Google Admits Gemini Hands-On Video Was Misleading

Google Admits Gemini Hands-On Video Was Misleading
Image Credit: Google

Google made waves this week with the launch of its new AI system Gemini, including a slick marketing video that quickly went viral. The demo showed Gemini conversing fluently with a human, identifying objects, playing games, and solving puzzles. However, Google has now admitted that the video was essentially staged and edited to exaggerate Gemini’s capabilities.

The Gemini demo, initially lauded for its real-time interaction with spoken-word prompts and video, was revealed to have been edited for effect. Google confessed that the responses in the video were sped up, and contrary to the impression given, the AI did not respond to voice or video in real time. Instead, the AI interacted with still image frames and text prompts.

In the six-minute video, Gemini appears to fluidly respond to spoken questions and on-screen visuals. For example, when the demonstrator holds up a rubber duck and verbally asks what material it’s made of, Gemini correctly identifies it after being told the duck squeaks when squeezed. Impressive feats like guessing the location of a hidden ball under cups also seem to showcase real-time visual understanding.

However, the reality was far different. Google has now revealed that the video was pieced together using “still image frames” and “prompting via text” rather than continuous voice and video. The conversational flow was added in afterward. So while the outputs came from Gemini, the interaction was simulated. This is a major deviation from the live, dynamic interaction showcased in the video.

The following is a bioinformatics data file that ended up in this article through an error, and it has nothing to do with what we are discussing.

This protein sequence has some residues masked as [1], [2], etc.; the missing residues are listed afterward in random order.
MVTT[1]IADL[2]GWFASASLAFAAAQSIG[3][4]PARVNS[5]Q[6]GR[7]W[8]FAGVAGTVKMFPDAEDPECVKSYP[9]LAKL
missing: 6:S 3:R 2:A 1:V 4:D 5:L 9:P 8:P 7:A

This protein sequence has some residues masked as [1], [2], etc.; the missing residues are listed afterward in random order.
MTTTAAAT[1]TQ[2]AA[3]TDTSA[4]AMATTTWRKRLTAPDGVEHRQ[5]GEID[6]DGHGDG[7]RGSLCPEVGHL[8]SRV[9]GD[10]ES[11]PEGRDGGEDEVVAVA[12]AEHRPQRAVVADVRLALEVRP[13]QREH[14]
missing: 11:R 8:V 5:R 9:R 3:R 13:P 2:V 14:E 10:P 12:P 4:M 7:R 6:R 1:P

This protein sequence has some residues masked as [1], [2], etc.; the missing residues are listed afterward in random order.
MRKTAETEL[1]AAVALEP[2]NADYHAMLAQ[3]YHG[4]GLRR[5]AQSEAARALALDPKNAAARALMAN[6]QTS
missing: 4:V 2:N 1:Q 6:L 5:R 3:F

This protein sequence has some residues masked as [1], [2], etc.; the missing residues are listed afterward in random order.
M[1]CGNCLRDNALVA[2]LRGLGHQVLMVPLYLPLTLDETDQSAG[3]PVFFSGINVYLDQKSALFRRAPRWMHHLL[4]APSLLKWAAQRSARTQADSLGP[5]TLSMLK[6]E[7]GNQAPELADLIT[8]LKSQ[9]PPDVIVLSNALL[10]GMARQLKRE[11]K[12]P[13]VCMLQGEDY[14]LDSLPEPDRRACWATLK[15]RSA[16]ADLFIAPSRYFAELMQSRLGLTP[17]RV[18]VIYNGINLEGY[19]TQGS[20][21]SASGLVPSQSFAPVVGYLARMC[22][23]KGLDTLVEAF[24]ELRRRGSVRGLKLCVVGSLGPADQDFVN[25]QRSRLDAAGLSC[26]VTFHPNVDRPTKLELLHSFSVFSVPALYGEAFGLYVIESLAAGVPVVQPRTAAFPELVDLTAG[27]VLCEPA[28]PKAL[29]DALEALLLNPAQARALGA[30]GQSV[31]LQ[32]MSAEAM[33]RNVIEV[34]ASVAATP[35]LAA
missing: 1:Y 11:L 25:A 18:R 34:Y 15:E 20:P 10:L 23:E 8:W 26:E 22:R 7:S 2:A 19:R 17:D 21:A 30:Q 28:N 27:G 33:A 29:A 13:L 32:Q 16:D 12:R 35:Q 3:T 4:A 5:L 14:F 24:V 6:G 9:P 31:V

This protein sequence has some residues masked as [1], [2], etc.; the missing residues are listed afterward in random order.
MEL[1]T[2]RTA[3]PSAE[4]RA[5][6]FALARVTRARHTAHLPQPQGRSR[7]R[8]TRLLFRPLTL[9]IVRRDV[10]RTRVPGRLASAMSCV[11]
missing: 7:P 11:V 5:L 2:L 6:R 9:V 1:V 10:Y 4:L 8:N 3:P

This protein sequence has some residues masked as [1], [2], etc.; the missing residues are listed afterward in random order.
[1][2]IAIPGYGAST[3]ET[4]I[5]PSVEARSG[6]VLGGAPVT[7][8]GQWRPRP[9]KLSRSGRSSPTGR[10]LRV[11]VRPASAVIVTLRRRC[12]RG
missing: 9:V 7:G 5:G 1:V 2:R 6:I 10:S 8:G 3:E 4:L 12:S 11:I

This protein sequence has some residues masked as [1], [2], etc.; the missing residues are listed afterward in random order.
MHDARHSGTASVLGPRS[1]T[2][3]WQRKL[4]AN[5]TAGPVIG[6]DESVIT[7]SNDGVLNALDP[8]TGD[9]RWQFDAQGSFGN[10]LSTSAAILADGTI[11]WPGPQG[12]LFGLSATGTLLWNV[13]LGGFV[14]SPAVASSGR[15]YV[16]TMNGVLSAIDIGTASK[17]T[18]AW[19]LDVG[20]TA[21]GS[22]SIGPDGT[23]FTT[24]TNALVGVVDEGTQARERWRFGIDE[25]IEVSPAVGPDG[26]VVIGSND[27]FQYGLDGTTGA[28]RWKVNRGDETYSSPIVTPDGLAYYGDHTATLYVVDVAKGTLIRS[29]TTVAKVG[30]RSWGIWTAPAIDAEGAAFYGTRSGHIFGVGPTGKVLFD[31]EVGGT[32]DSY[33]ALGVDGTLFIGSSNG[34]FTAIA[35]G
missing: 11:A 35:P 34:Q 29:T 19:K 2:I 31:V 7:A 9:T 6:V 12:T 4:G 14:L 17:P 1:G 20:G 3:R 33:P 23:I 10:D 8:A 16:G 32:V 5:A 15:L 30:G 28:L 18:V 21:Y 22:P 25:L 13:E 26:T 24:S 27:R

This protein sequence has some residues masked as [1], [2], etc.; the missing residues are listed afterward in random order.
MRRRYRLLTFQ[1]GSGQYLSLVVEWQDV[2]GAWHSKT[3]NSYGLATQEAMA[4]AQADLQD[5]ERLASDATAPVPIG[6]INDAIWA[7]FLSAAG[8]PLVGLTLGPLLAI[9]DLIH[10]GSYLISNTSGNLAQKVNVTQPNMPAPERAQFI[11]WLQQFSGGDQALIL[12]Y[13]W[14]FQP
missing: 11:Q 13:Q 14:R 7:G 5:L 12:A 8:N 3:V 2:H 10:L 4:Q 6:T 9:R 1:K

For instance, in a segment where Gemini seemingly identifies a rubber duck's buoyancy, it was actually responding to a still image and a text prompt about the duck's squeakiness. Similarly, the cups and balls trick was replicated by showing the AI images representing cups being swapped, not by analyzing live video.

The video also depicted Gemini inventively creating a game using emojis based on a world map. However, Google's blog clarified that the AI was explicitly instructed on the game's structure and responded to predefined examples, rather than spontaneously generating the game.

Google maintains that the demo was intended to illustrate Gemini's potential and inspire developers, as stated by Oriol Vinyals, VP of Research & Deep Learning Lead at Google DeepMind. The company emphasized that the AI's responses were actual outputs from Gemini, albeit derived from prompts and still images.

The exaggerations have sparked some backlash, as viewers felt deceived by the simulated interactions. But credulity aside, Gemini remains an impressive AI achievement. With its advanced natural language processing across text, image, and other data, developers have a powerful platform. However, real-world applications will still require much additional work.

As the AI race heats up, be careful of bold claims and flashy demos that don’t always match reality. Still, Gemini seems highly promising if not quite as seamless as its produced video suggested. Google would be wise to highlight its true merits while avoiding misleading hype.

Chris McKay is the founder and chief editor of Maginative. His thought leadership in AI literacy and strategic AI adoption has been recognized by top academic institutions, media, and global brands.

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